1. The predicted versus observed response

The graph in the center (orange box) shows the quality of the predictive model. The graph plots the observed response versus the predicted response for each observation. For a model that fits the data well, the markers will be close to the diagonal line. Markers that are far from the line indicate observations for which the predicted response is far from the observed response. That is, the residual is large.

For this model, the cloud of markers is not close to the diagonal, which indicates that the model does not fit the data. You can see several markers that are far below the diagonal. These observations will have large negative residuals, as shown in the next section.

2. The residual and studentized residual plots

Two residual plots in the first row (purple box) show the raw residuals and the (externally) studentized residuals for the observations.

The first graph is a plot of the raw residuals versus the predicted values. Ideally, the graph should not show any pattern. Rather, it should look like a set of independent and identically distributed random variables. You can use this graph for several purposes:

  1. If the residuals seem to follow a curve (as in this example), it indicates that the model is not capturing all the "signal" in the response variable. You can try to add additional effects to the model to see if you can eliminate the pattern.
  2. If the residuals are "fan shaped," it indicates that the residuals do not have constant variance. Fan-shaped residuals are an example of heteroscedasticity. The canonical example of a fan-shaped graph is when small (in magnitude) residuals are associated with observations that have small predicted values. Similarly, large residuals are associated with observations that have large predicted values. Heteroscedasticity does not invalidate the model's ability to make predictions, but it violates the assumptions behind inferential statistics such as p-values, confidence intervals, and significance tests.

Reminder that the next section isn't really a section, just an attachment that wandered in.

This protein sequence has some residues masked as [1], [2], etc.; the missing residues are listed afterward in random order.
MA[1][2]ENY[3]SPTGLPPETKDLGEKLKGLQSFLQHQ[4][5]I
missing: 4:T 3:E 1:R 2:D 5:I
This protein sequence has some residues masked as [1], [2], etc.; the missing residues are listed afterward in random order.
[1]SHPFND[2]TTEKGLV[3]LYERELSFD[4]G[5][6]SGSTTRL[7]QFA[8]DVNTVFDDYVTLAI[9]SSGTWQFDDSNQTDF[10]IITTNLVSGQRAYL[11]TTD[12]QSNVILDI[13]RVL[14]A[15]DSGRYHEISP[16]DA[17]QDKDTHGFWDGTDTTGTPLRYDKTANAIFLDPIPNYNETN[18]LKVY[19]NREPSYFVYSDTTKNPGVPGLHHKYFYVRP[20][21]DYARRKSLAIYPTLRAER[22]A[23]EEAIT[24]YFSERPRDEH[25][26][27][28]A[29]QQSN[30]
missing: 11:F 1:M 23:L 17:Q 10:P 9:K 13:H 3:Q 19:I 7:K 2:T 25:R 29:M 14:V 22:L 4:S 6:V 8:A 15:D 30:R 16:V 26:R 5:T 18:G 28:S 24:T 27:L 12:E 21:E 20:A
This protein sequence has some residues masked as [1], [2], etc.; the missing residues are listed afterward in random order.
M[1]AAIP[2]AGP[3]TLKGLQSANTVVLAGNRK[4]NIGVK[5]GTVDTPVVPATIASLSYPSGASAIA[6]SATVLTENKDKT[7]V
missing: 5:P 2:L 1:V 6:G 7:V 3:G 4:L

3. Detect autocorrelation. If the residuals are not randomly scattered, it might indicate that they are not independent. A time series can exhibit autocorrelation; spatial data can exhibit spatial correlations.

The second residual graph often looks similar to the plot of the raw residuals. The vertical coordinates in the second graph (labeled "RStudent") are externally studentized residuals. The PROC REG documentation includes the definition of a studentized residual. For a studentized residual, the variance for the i_th observation is estimated without including the i_th observation. If the magnitude of the studentized residual exceeds 2, you should examine the observation as a possible outlier. Thus, the graph includes horizontal lines at ±2. For these data, five observations have large negative residuals.

3. Influential observations and high-leverage points

The two graphs in the upper right box (green) enable you to investigate outliers, influential observations, and high-leverage points. One graph plots the studentized residuals versus the leverage value for each observation. As mentioned previously, the observations whose studentized residuals exceed ±2 can be considered outliers. The leverage statistic attempts to identify influential observations. The leverage statistic indicates how far an observation is from the centroid of the data in the space of the explanatory variables. Observations far from the centroid are potentially influential in fitting the regression model. "Influential" means that deleting that observation can result in a relatively large change in the parameter estimates.

Markers to the right of the vertical line are high-leverage points. Thus, the three lines in the graph separate the observations into four categories: (1) neither an outlier nor a high-leverage point; (2) an outlier, but not a high-leverage point; (3) a high-leverage point, but not an outlier; and (4) an outlier and a high-leverage point.

If there are high-leverage points in your data, you should be careful interpreting the model. Least squares models are not robust, so the parameter estimates are affected by high-leverage points.